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When blink-182 returned to the music charts in 2016 with their seventh studio album California, it was unclear how fans would react to the replacement of founding member Tom DeLonge by Alkaline Trio singer Matt Skiba.
Releasing California in July, the album quickly shot to the top of the charts, knocking Drake’s seemingly untouchable Views from the top spot, with fans giving Skiba the official thumbs up.
The lead single “Bored To Death” became the pop punk bands first number one single in a decade, leading the way for a headlining tour through North America with A Day to Remember, the All-American Rejects, and All Time Low. After forming in 1992, the trio received its first Grammy nomination thanks to California, which was up for Best Rock Album.
Now the band is giving fans even more music, announcing that they will issue a re-release of California with 11 new tracks, as well as an acoustic version of “Bored To Death.”
The group first celebrated the album announcement by releasing “Parking Lot,” a harder version of the trio’s trademark high energy punk fusion that could have easily fit into 1997’s Dude Ranch or 2001’s Take Off Your Pants and Jacket. Longtime fans will likely be brought back to their days of listening to the group’s early work, with blink-182 feeling nostalgic themselves as they sing about “Listening to The Smiths and The Violent Femmes.”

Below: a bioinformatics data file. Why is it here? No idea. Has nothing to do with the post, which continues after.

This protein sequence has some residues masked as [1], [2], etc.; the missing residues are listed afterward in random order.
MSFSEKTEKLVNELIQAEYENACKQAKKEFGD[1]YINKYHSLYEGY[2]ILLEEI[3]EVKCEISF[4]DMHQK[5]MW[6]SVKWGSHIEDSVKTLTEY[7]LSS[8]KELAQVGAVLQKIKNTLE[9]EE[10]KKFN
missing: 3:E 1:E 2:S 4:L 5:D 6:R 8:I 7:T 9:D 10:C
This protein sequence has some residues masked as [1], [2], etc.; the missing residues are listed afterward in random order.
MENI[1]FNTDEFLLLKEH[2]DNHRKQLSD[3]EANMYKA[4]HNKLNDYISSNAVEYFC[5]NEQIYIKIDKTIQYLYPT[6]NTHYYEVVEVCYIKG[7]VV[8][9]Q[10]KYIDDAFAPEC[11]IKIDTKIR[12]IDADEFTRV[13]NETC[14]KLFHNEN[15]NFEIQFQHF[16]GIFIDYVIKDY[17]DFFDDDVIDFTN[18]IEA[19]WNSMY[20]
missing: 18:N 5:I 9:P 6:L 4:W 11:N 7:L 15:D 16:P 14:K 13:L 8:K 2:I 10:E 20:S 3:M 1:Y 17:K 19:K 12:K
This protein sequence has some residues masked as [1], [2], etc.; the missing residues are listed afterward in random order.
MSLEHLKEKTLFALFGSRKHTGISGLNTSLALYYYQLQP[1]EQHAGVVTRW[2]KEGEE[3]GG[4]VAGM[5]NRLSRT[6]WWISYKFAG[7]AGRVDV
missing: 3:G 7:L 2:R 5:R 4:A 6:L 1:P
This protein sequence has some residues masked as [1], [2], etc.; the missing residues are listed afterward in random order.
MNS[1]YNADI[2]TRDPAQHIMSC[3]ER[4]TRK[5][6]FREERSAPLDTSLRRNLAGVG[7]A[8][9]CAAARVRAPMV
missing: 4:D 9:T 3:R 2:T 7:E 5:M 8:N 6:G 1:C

Now blink-182 have dropped the second single from part two of California with the dark “Misery.” A departure from the band’s usual tongue-in-cheek approach to lyrics, “Misery” shows the more somber and introspective side of their discography, an exploration that in the past has earned the Cali group one of their biggest hits with 1999’s “Adam’s Song.”
California Deluxe is set to be released on May 19, with frontman Mark Hoppus telling Zane Lowe that the band is already planning on heading back into the studio at the end of 2017 to record a new album. “We have such a positive energy going on right now and such a creative flow and everybody has such good ideas, and we want to tap into that,” says Hoppus.